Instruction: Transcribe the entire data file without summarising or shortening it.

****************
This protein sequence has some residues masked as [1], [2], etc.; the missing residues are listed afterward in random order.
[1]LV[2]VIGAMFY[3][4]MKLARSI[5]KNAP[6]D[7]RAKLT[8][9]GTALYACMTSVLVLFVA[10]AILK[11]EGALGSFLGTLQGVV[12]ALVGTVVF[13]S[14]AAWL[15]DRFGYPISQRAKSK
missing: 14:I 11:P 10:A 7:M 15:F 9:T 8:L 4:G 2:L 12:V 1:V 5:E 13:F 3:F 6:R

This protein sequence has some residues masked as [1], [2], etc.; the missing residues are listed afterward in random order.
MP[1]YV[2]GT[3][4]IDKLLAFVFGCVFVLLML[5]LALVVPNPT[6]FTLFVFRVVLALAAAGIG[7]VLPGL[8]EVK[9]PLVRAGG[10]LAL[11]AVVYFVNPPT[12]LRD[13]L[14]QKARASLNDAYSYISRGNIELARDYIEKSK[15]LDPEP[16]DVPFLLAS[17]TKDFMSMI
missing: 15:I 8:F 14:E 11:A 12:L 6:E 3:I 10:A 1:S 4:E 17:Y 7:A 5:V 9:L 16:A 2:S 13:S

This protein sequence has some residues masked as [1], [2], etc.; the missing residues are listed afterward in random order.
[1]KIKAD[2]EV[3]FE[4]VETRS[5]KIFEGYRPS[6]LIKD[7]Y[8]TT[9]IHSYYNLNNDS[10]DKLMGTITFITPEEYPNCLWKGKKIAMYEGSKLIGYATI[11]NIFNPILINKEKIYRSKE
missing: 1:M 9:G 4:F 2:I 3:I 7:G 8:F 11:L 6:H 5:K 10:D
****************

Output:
This protein sequence has some residues masked as [1], [2], etc.; the missing residues are listed afterward in random order.
[1]LV[2]VIGAMFY[3][4]MKLARSI[5]KNAP[6]D[7]RAKLT[8][9]GTALYACMTSVLVLFVA[10]AILK[11]EGALGSFLGTLQGVV[12]ALVGTVVF[13]S[14]AAWL[15]DRFGYPISQRAKSK
missing: 14:I 11:P 10:A 7:M 15:F 9:T 8:L 4:G 2:L 12:V 1:V 5:E 13:F 3:F 6:R

This protein sequence has some residues masked as [1], [2], etc.; the missing residues are listed afterward in random order.
MP[1]YV[2]GT[3][4]IDKLLAFVFGCVFVLLML[5]LALVVPNPT[6]FTLFVFRVVLALAAAGIG[7]VLPGL[8]EVK[9]PLVRAGG[10]LAL[11]AVVYFVNPPT[12]LRD[13]L[14]QKARASLNDAYSYISRGNIELARDYIEKSK[15]LDPEP[16]DVPFLLAS[17]TKDFMSMI
missing: 15:I 8:F 14:E 11:A 12:L 6:E 3:I 10:A 1:S 4:E 17:Y 7:A 5:V 9:L 16:A 2:S 13:S

This protein sequence has some residues masked as [1], [2], etc.; the missing residues are listed afterward in random order.
[1]KIKAD[2]EV[3]FE[4]VETRS[5]KIFEGYRPS[6]LIKD[7]Y[8]TT[9]IHSYYNLNNDS[10]DKLMGTITFITPEEYPNCLWKGKKIAMYEGSKLIGYATI[11]NIFNPILINKEKIYRSKE
missing: 1:M 9:G 4:F 2:I 3:I 7:G 8:F 11:L 6:H 5:K 10:D